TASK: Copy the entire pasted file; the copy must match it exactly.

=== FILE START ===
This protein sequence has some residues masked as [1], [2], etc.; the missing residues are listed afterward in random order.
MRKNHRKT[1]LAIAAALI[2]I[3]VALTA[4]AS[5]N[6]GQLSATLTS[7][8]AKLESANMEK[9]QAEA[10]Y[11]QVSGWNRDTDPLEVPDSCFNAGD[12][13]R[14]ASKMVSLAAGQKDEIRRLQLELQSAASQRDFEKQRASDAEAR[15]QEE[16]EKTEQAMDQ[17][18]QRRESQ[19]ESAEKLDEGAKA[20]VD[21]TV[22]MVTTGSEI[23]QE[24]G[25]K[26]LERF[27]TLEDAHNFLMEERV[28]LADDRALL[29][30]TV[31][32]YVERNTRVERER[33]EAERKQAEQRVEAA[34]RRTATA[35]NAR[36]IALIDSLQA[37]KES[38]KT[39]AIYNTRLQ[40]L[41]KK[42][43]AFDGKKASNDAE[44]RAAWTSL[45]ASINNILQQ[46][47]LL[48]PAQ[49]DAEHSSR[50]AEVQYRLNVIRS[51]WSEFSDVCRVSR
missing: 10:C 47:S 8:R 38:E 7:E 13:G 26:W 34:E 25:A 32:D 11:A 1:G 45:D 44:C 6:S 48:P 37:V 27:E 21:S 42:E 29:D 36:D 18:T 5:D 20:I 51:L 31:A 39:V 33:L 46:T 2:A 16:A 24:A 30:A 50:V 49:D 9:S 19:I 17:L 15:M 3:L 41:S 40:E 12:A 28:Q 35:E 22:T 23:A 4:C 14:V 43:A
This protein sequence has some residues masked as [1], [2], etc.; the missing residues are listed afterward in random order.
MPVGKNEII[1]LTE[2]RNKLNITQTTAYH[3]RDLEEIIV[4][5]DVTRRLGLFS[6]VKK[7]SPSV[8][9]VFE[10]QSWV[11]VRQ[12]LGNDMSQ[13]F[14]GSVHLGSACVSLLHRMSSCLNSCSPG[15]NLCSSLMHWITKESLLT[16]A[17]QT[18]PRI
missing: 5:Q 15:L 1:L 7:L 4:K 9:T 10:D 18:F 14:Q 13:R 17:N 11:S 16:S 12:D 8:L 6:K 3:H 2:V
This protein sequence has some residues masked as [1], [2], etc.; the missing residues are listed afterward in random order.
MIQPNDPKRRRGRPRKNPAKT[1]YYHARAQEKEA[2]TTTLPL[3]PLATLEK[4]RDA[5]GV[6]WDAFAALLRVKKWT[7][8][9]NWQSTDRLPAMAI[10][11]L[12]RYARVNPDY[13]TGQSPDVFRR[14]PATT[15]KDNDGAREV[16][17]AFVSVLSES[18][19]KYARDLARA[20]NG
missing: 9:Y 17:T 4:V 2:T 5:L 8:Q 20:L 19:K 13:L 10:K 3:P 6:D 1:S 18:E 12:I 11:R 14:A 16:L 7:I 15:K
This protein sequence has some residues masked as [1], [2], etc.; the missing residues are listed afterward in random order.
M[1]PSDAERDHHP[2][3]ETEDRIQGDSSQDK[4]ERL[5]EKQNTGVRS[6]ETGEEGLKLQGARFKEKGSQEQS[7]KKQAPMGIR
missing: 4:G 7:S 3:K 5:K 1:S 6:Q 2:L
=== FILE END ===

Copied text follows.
This protein sequence has some residues masked as [1], [2], etc.; the missing residues are listed afterward in random order.
MRKNHRKT[1]LAIAAALI[2]I[3]VALTA[4]AS[5]N[6]GQLSATLTS[7][8]AKLESANMEK[9]QAEA[10]Y[11]QVSGWNRDTDPLEVPDSCFNAGD[12][13]R[14]ASKMVSLAAGQKDEIRRLQLELQSAASQRDFEKQRASDAEAR[15]QEE[16]EKTEQAMDQ[17][18]QRRESQ[19]ESAEKLDEGAKA[20]VD[21]TV[22]MVTTGSEI[23]QE[24]G[25]K[26]LERF[27]TLEDAHNFLMEERV[28]LADDRALL[29][30]TV[31][32]YVERNTRVERER[33]EAERKQAEQRVEAA[34]RRTATA[35]NAR[36]IALIDSLQA[37]KES[38]KT[39]AIYNTRLQ[40]L[41]KK[42][43]AFDGKKASNDAE[44]RAAWTSL[45]ASINNILQQ[46][47]LL[48]PAQ[49]DAEHSSR[50]AEVQYRLNVIRS[51]WSEFSDVCRVSR
missing: 10:C 47:S 8:R 38:E 7:E 13:G 26:W 34:E 25:A 32:D 11:A 1:G 45:D 44:C 6:S 48:P 37:V 27:E 21:S 42:E 29:D 36:D 18:T 5:D 20:I 51:L 31:A 39:V 33:L 46:T 2:A 16:A 24:A 30:A 50:V 49:D 9:S 19:I 17:L 15:M 3:L 41:S 40:E 12:A 28:Q 35:E 22:T 23:A 4:C 14:V 43:A
This protein sequence has some residues masked as [1], [2], etc.; the missing residues are listed afterward in random order.
MPVGKNEII[1]LTE[2]RNKLNITQTTAYH[3]RDLEEIIV[4][5]DVTRRLGLFS[6]VKK[7]SPSV[8][9]VFE[10]QSWV[11]VRQ[12]LGNDMSQ[13]F[14]GSVHLGSACVSLLHRMSSCLNSCSPG[15]NLCSSLMHWITKESLLT[16]A[17]QT[18]PRI
missing: 5:Q 15:L 1:L 7:L 4:K 9:T 10:D 18:F 14:Q 13:R 17:N 11:S 16:S 12:D 8:L 6:K 3:H 2:V
This protein sequence has some residues masked as [1], [2], etc.; the missing residues are listed afterward in random order.
MIQPNDPKRRRGRPRKNPAKT[1]YYHARAQEKEA[2]TTTLPL[3]PLATLEK[4]RDA[5]GV[6]WDAFAALLRVKKWT[7][8][9]NWQSTDRLPAMAI[10][11]L[12]RYARVNPDY[13]TGQSPDVFRR[14]PATT[15]KDNDGAREV[16][17]AFVSVLSES[18][19]KYARDLARA[20]NG
missing: 9:Y 17:T 4:V 2:T 5:L 8:Q 20:L 19:K 13:L 10:K 3:P 6:D 1:S 18:E 12:I 11:R 14:A 16:L 7:I 15:K
This protein sequence has some residues masked as [1], [2], etc.; the missing residues are listed afterward in random order.
M[1]PSDAERDHHP[2][3]ETEDRIQGDSSQDK[4]ERL[5]EKQNTGVRS[6]ETGEEGLKLQGARFKEKGSQEQS[7]KKQAPMGIR
missing: 4:G 7:S 3:K 5:K 1:S 6:Q 2:L